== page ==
The Escondida copper mine in Chile plans to restart operations after striking workers again rejected an invitation by controlling owner BHP Billiton to return to negotiations, an executive told reporters late Tuesday.
The world’s largest copper mine will first resume work in two areas of the mine that are unrelated to the current talks, Escondida Mine President Marcelo Castillo said at a news conference in the city of Antofagasta.
The company will then begin to do additional maintenance work, before finally re-establishing mining operations and restarting copper production. “We hope that in some way opportunities for dialogue come about…but with the posture that we saw yesterday (from the union) and that all of you saw yesterday, it’s difficult to be able to hope for a conversation in the short term,” Castillo said.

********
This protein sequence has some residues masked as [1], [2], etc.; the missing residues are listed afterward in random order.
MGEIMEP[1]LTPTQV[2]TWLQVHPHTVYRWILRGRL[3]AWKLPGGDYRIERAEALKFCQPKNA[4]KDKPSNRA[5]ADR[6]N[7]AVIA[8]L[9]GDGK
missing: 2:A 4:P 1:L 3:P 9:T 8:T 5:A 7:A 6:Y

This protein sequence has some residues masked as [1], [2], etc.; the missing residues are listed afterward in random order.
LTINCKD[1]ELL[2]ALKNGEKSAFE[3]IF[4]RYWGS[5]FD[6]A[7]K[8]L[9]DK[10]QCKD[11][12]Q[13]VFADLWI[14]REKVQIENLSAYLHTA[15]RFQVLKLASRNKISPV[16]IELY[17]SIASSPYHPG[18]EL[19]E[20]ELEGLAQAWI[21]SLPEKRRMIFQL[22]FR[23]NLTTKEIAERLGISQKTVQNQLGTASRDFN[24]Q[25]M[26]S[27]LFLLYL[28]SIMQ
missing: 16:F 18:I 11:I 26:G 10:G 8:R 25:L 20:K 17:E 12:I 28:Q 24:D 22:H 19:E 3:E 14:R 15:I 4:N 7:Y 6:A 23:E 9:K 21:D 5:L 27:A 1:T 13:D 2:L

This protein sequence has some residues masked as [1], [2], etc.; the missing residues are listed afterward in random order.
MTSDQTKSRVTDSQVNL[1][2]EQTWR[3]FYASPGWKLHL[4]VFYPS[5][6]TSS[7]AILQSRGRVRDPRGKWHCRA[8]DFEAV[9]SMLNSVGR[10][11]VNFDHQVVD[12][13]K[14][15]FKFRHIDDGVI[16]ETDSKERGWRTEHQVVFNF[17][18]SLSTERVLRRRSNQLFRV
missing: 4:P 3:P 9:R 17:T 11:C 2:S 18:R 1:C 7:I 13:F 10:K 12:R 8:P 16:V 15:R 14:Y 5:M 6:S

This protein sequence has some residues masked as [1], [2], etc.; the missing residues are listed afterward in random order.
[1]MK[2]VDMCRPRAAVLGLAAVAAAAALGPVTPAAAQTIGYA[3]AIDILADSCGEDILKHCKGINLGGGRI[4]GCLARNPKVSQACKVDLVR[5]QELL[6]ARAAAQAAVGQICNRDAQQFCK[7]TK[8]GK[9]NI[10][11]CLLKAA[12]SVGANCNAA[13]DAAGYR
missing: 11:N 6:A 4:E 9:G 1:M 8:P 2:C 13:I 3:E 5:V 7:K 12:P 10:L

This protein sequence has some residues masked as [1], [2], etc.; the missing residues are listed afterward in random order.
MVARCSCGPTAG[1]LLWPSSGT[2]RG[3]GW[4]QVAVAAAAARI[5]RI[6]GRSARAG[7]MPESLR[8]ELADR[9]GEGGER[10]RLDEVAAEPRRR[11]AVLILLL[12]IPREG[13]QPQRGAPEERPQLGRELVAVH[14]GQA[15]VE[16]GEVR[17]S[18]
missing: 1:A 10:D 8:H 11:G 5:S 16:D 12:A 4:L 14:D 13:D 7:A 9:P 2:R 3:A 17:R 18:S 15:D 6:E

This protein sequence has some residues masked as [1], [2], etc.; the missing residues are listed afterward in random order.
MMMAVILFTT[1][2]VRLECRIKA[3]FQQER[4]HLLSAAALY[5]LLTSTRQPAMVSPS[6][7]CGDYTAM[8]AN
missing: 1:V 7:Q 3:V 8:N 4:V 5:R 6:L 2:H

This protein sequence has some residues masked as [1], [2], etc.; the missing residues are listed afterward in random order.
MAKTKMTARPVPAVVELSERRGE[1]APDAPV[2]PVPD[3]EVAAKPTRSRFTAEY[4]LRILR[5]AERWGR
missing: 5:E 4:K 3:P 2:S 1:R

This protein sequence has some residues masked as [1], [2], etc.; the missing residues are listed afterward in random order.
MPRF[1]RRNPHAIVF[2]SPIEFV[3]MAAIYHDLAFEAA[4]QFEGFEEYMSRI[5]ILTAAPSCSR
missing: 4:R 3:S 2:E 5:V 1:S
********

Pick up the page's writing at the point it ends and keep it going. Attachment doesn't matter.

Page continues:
Under Chilean law the mine was allowed to hire temporary workers 15 days after the strike started on Feb. 9, but had said it would wait for 30 days to show its commitment to dialogue. Tuesday marked day 34 of the strike.
In response to BHP’s statement late Tuesday, the union said it was taking a level-headed approach to the latest development.
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